← Back

Primitive Sourdough Cave Bread (5000 year old recipe)

Hendrik Kleinwächter

Dec 29, 2021

With this recipe you will make bread just like our ancestors have made it for probably thousands of years. It's a very simple recipe that only requires flour, salt, a bit of oil and a stove. It's primitive but will surprise you with excellent taste.

I derived the idea for this recipe from my interview with Karl aka. the sourdough librarian. He said a very wise thing: “The future of bread is in the past”.

Now sadly with modern bread it feels like we didn’t innovate at all in the last 150 years. We now have commercial yeast that makes fast leavening bread. The secret however is to remove the pace, allow your dough to rest for a very long time. This is because enzymes such as the amylase and protease will start to break down your dough the moment you mix flour and water. This means there is more food for your sourdough and you have a dough that’s already partially broken down. The result is a more delicious and better digestible dough. You could of course speed up things by adding additional enzymes, but then you have other issues. Modern bakeries don’t have the time. That’s why you can hardly find slow fermented bread these days.

Keeping that in mind I wanted to go back in time, trying to imagine which tools our ancestors had. They didn’t have an oven, they only had a stove. How do you make bread on a stove though? I never tried, but I was surprised how delicious the result was.

I call the recipe “Cave Bread”, as some of our ancestors probably lived in caves. I imagine many of our ancestors had a much more relaxed simple life than we now have these days. The term cave is in no way meant as a bad term. I just couldn’t find a better term (yet).

Ingredients

The best flours to use for this recipe are ancient grains. Einkorn is the mother of all grain. Emmer is also a great choice. In my case being German I opted for “Waldstaudenroggen”. A very old rye variation. But don’t worry, more modern rye will also do the job. On purpose I did not use wheat. Wheat is a relatively new variety. It would definitely work though and you could replace it. The bread would be more fluffy. Overall this will yield you 4 cave breads.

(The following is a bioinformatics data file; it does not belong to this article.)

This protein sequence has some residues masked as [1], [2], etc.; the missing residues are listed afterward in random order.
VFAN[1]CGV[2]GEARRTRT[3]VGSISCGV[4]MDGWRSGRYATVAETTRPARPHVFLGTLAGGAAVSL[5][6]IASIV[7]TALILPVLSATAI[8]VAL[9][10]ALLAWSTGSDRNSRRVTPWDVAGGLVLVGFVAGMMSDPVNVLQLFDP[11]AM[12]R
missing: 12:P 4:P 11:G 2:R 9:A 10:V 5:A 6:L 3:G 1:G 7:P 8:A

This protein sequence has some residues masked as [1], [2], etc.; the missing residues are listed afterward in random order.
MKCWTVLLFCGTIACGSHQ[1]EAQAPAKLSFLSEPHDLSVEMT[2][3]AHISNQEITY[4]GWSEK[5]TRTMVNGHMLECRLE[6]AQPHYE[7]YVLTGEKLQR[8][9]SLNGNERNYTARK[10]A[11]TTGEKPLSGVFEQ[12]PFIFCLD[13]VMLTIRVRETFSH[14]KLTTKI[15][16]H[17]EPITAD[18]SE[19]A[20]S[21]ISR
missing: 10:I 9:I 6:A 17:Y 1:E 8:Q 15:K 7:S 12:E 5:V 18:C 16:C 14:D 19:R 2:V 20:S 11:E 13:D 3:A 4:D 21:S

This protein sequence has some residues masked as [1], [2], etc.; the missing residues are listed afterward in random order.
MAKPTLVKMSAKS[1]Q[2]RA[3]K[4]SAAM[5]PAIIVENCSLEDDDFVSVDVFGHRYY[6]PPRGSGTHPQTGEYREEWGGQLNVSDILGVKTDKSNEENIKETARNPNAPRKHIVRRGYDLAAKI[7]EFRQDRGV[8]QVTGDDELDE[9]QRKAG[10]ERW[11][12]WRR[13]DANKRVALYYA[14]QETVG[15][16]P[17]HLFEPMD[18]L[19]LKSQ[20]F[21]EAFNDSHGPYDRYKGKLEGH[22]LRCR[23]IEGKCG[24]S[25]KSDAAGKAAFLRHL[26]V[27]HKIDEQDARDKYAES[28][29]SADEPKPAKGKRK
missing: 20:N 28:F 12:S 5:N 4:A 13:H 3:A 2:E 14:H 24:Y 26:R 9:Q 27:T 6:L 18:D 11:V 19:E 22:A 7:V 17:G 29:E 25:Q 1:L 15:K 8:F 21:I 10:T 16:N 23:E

I did not fully weigh the ingredients. But in case you want - here’s what you need:

Ingredient Weight in grams Baker's math Comment
Whole flour (rye, einkorn or emmer) 500 grams 100.00% Wheat works too but would kind of defeat the purpose
Water 400 grams 80.00%
Sourdough starter 100 grams 20.00%
Salt 10 grams 2.00%

Making the dough

Give your sourdough starter one more feeding, or use a bit of the previous dough that you made to start this process. The latter is probably how our ancestors made bread. They didn’t feed their starter in advance they just used a tiny bit of the previous dough to start the next dough.

  1. Mix all the ingredients together
  2. Your dough should have sort of a play dough consistency
  3. There is really no need to knead, just homogenize the ingredients
  4. Let your dough sit in a covered bowl until it roughly doubled in size
  5. Done your dough is ready.

I moved the dough to my fridge now because it was getting a bit late, but you can also start to bake your dough. In my case the dough was ready after around 10 hours. If you ferment for even longer, your dough will be more sour. This is a question of taste. The more sour, the longer your dough will also be good. The acidity is a natural food preservant, requiring no artificial additional ingredients.

Baking

Our ancestors likely just had a stove, maybe some sort of a skillet? The definitely had no oven. That’s why we will be making this bread in a pan. And oh boi, prepare yourself for a lot of great flavor.

  1. Divide your dough into around 4 pieces
  2. Gently flatten and round the dough up, you can use some oil on your hands to unstick the dough
  3. Each of the doughs should be around 1cm high now
  4. Let your dough rest while you heat up your pan
  5. Heat up your pan to medium heat. Optionally add a bit of oil
  6. Load your dough into the pan. Rotate it every 2 minutes to make sure it doesn’t get too dark
  7. After 10 minutes your bread is ready

The baking takes a few tries to make sure the dough is properly cooked. My first version was a bit too undercooked. But then after bumping the total time to 10 minutes the bread became very good.

Overall the baking on the stove allows you to have maximum roasting aroma from the high heat. Every color will yield a unique flavor component. I loved the bread very much and will add this to my list of daily breads.

Storing

Just like with Tortillas I wrapped all the breads in a towel. This way they stay very moist and won’t become crisp. This makes the bread the perfect side for a nice and hearty stew.

Thank you, your rating will be displayed shortly. May the gluten be strong with you.

Rate this recipe/post:

4.47 /5

(17 Ratings total)

Back to top ↑